Skip to Navigation

Multi-City Study of Urban Inequality

The Multi-City Study of Urban Inequality, RSF's largest single effort in the 1990s, was aimed at finding out why high rates of joblessness have persisted among minorities living in America's central cities. Despite a robust U. S. economy, millions of low-skill, inner-city workers remain unemployed or stuck in low-paying, dead-end jobs. One explanation is that the economic restructuring of recent decades has increased the educational and skill requirements for most jobs and that most inner-city workers do not have the training and experience to qualify for these jobs. Many jobs, moreover, have moved from cities to the suburbs, stranding inner-city workers. The Multi-City Study found that these two factors, which researchers refer to as skill and spatial mismatches, tell only part of the story: persistent racial barriers, especially employer bias against hiring racial minorities, constitute an even more significant challenge to the job prospects of inner-city workers.

Begun in 1992, the Multi-City Study involved some forty researchers from fifteen universities around the country. The approximately $4 million cost was shared equally by RSF and the Ford Foundation. In all, some 8,000 African American, Hispanic, Asian, and white household members and 3,200 employers in Atlanta, Boston, Detroit, and Los Angeles were interviewed to provide both supply-side information on minorities' labor market experiences and demand-side information on employers' hiring and promotion practices and racial attitudes. By combining data on both sides of the labor market equation, the Multi-City Study may well become a benchmark study of racial inequality in urban America for years to come.
The study provides a detailed picture on the interacting dynamics of labor markets, residential segregation, and racial stratification in the four metropolitan areas. Researchers found that many inner-city workers indeed lacked the reading, numeracy, and social skills to qualify for most entry level jobs. Yet, as Harry Holzer of Michigan State University reports in What Employers Want: Job Prospects for Less-Educated Workers, the first book to emerge from the project, many employers exhibit strong racial preferences in their hiring, based on their stereotyped expectations of on-the-job performance. White men and women are preferred over any other racial group, Hispanics are preferred over blacks, and black women are preferred over black men.
The inaccessibility of suburban jobs also acts as a strong obstacle to employment for inner-city workers. In most metropolitan areas, two-thirds of all manufacturing, traditionally a source of well-paying jobs for the inner-city poor, now takes place outside the central city. At the same time, most suburban workplaces remain highly segregated. The racial preferences of employers are matched by the perceptions of many blacks that they are unwelcome in the suburban ring. In Atlanta, the Multi-City team found that the greater the degree of hostility blacks perceive from white residents, the less likely they are to search for work in that area.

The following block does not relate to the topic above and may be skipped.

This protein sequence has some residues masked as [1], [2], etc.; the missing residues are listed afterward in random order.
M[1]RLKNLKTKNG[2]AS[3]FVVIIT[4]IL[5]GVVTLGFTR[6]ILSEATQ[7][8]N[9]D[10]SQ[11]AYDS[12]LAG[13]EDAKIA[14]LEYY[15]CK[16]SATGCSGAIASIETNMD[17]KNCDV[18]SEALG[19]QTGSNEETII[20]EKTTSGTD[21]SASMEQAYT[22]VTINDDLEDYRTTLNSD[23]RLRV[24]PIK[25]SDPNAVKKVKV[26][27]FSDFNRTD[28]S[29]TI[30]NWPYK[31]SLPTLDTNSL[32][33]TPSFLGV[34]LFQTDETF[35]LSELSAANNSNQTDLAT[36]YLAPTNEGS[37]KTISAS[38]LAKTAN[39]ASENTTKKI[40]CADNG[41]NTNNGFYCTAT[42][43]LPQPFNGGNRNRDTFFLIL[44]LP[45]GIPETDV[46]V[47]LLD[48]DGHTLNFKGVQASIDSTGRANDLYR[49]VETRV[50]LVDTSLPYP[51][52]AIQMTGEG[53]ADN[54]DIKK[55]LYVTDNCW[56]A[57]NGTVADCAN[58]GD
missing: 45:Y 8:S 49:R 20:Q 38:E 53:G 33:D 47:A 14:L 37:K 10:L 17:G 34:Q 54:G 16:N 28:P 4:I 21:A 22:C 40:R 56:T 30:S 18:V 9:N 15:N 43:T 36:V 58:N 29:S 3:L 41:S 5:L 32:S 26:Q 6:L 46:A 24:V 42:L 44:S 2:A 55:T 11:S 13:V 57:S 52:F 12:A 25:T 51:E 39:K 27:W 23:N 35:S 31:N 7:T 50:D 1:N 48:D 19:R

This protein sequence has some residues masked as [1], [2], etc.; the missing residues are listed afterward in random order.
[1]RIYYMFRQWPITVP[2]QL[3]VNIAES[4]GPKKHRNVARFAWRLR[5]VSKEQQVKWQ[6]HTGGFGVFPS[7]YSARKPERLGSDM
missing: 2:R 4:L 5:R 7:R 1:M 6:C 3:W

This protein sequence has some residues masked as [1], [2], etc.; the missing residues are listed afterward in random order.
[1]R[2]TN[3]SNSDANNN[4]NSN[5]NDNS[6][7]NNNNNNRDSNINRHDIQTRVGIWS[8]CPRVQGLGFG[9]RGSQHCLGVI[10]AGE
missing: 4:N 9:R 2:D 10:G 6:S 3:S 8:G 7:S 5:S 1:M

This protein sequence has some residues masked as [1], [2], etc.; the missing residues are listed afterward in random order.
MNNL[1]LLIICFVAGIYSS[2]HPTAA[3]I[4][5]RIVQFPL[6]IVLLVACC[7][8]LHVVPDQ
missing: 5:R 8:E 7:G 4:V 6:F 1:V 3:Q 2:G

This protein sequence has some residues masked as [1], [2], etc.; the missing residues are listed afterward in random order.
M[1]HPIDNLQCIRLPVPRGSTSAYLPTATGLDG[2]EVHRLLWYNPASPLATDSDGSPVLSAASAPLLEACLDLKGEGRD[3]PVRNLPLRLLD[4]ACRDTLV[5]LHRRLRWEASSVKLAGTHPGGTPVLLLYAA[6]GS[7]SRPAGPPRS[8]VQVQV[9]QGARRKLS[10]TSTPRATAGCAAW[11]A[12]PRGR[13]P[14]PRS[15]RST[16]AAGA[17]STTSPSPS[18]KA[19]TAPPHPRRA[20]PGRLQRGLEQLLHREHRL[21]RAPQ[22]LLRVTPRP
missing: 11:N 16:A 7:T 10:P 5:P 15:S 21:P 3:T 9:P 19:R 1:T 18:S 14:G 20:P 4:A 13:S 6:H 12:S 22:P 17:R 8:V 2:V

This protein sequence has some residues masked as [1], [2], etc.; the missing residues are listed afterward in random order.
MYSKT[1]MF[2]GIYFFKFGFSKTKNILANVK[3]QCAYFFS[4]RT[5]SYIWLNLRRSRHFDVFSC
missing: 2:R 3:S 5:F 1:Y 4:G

The first book published by Russell Sage from the study, Holzer's What Employers Want, summarizes the results of the initial employer surveys. In Stories Employers Tell, based on in-depth follow-up interviews with 200 firms, Philip Moss and Chris Tilly analyze the processes that determine the racial, ethnic, and gender composition of entry-level employees. Four volumes - The Atlanta Paradox, The Boston Renaissance, Detroit Divided, and Prismatic Metropolis - analyze economic and social conditions in the participating cities. A summary volume, Urban Inequality (Alice O'Connor, Chris Tilly, and Lawrence Bobo, editors), compares conditions across the four cities and describes the study's overarching findings on the sources of urban disparities.
Alice O'Connor of the University of California at Santa Barbara acted as project coordinator for the Multi-City Study, while Robinson Hollister of Swarthmore College headed the research advisory committee. Irene Browne and Gary Green served as principal investigators on the Atlanta research team; Barry Bluestone, Miren Uriate, Chris Tilly, and Philip Moss on the Boston team; Reynolds Farley, Sheldon Danziger, and Harry Holzer on the Detroit Team; and Larry Bobo, James Johnson, and Melvin Oliver on the Los Angeles team.
During 1995-96, seven Multi-City researchers were in residence at Russell Sage analyzing the results of the surveys and presenting their research at a series of workshops.
About a dozen doctoral dissertations were written using Multi-City data. In a further step to encourage younger scholars to make use of the data, the Foundation sponsored a small grants competition. Receiving awards were Maria Krysan of Pennsylvania State University, who analyzed residential preferences of survey respondents; Michael Stoll of the University of California at Los Angeles, who studied the effects of residential location in Los Angeles on having a job and of racial discrimination in hiring and wages in the suburbs; and Camille Zubrinsky of Ohio State University, who also used the Los Angeles data to investigate the process of neighborhood change and segregation under conditions of increasing multi-racial diversity.
Archived data from the project are available at the University of Michigan's Inter-University Consortium for Political and Social Research.
Back to Top

Visiting Scholars

1998 - 1999

Maria Krysan, University of Illinois, Chicago

1995 - 1996
Irene Browne, Emory University
Harry J. Holzer, The Urban Institute and Georgetown University
Lawrence D. Bobo, Stanford University
Melvin L. Oliver, University of California, Santa Barbara

Back to Top